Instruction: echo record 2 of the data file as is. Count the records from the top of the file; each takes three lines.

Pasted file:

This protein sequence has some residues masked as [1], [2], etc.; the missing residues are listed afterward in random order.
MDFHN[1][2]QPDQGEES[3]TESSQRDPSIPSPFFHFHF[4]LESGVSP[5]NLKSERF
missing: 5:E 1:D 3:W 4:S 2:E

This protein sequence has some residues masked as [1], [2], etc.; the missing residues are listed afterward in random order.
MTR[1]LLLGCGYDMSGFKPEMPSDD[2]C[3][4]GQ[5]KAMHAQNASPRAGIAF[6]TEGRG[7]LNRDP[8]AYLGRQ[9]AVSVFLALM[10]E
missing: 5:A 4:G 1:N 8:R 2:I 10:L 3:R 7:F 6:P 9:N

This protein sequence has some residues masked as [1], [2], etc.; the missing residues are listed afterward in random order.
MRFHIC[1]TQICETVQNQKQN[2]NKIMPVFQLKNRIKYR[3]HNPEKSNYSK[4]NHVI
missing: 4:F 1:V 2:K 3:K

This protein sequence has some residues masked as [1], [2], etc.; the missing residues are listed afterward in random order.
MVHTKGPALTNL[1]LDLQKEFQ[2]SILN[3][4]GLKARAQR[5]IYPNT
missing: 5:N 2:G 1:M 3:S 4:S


This protein sequence has some residues masked as [1], [2], etc.; the missing residues are listed afterward in random order.
MTR[1]LLLGCGYDMSGFKPEMPSDD[2]C[3][4]GQ[5]KAMHAQNASPRAGIAF[6]TEGRG[7]LNRDP[8]AYLGRQ[9]AVSVFLALM[10]E
missing: 5:A 4:G 1:N 8:R 2:I 10:L 3:R 7:F 6:P 9:N